She focused on the silhouettes, thus actually progressing like a scribe who intently seams the transition of one character into another - both similar, but with a changed meaning. It was somewhat surprising that this procedure led her to a model that she already knew well from her previous work (Terrestrial Maps / Tabulae terreae, 2002-2004). Individual contours lined up together in a way strikingly reminiscent of the contour lines on maps, "It was impossible to overlook the fact that through simple repetition, gradual reproduction and cross-hatching my drawings became a sort of landscape."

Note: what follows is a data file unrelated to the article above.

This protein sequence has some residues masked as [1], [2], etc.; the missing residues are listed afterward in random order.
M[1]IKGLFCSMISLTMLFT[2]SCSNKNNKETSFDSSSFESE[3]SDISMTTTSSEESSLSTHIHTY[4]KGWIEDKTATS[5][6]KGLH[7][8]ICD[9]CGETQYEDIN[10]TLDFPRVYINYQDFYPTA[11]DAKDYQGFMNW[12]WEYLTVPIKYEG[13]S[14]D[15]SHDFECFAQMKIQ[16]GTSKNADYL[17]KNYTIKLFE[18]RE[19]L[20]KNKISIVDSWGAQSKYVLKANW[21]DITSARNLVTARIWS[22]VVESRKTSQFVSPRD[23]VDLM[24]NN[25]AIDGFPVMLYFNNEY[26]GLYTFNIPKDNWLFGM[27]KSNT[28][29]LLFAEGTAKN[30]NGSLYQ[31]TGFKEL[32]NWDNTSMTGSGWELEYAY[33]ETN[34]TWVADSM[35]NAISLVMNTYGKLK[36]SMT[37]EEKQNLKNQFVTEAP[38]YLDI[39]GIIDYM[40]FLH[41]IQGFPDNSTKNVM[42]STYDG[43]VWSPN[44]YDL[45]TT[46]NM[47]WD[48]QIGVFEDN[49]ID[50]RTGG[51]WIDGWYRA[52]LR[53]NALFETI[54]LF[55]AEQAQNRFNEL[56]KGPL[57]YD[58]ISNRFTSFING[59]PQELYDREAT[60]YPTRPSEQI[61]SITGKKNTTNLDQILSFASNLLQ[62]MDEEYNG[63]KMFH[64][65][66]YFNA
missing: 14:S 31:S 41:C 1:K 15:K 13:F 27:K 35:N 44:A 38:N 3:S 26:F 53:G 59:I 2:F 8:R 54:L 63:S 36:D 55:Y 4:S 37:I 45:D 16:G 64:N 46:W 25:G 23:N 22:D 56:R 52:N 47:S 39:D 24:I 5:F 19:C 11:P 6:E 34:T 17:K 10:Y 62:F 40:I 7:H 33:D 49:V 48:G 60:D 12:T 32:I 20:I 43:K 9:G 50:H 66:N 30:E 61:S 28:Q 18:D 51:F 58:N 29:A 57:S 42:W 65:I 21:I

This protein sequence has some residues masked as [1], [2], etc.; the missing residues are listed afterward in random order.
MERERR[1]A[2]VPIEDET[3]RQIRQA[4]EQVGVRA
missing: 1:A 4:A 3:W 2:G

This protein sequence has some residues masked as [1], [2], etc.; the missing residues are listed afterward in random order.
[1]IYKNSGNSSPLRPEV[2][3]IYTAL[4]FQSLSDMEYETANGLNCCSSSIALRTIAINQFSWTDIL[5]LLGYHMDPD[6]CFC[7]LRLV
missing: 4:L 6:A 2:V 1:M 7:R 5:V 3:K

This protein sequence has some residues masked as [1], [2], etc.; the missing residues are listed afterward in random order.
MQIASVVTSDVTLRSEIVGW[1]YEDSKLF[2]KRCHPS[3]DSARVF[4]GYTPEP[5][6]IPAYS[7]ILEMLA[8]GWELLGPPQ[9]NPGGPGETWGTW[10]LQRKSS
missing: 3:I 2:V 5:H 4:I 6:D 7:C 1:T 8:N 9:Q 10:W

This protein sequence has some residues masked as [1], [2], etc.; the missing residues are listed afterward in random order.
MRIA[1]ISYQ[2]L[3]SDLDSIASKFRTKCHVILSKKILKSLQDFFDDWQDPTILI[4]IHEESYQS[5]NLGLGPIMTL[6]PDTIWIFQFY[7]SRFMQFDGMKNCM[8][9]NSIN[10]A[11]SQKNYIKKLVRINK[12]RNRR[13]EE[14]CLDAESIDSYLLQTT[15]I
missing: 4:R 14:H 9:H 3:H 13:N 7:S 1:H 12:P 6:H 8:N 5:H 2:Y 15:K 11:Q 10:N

Plotting the maps of landscapes, however, has long been associated with the need to demarcate the border: to mark exactly where one territory ends and another begins. It is precisely this question that loses its significance during the state of pregnancy, because it is impossible to determine exactly where "my" ends and "your" starts. This experience, when one body transforms slowly into the body of another, rather than via the expected borders, sometimes even brings the mother to a staggering sense that something like this actually dissolves any dividing lines between people. That the bodies of women and men are more than intermediaries, and that individuals pose as characters as though in obeisance to some text from time immemorial which sounds to us like eternal law.